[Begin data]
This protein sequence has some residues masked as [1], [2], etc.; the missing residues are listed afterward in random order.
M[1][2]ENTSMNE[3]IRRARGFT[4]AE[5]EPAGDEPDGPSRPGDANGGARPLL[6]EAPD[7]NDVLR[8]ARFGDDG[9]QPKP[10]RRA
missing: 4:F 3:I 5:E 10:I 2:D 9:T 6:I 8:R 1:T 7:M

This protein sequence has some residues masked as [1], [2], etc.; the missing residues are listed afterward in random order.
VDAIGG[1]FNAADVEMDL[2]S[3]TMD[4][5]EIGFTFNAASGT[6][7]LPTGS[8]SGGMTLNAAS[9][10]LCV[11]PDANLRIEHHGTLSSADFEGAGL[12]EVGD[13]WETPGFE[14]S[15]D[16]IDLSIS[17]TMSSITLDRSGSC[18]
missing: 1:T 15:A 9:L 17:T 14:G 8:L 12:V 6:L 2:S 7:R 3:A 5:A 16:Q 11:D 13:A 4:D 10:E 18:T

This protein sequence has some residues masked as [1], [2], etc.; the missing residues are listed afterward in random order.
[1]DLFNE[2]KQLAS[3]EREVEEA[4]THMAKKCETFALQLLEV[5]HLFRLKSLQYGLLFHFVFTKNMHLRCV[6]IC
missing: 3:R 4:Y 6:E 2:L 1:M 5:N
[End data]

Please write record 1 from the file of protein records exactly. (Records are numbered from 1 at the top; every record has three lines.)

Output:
This protein sequence has some residues masked as [1], [2], etc.; the missing residues are listed afterward in random order.
M[1][2]ENTSMNE[3]IRRARGFT[4]AE[5]EPAGDEPDGPSRPGDANGGARPLL[6]EAPD[7]NDVLR[8]ARFGDDG[9]QPKP[10]RRA
missing: 4:F 3:I 5:E 10:I 2:D 9:T 6:I 8:R 1:T 7:M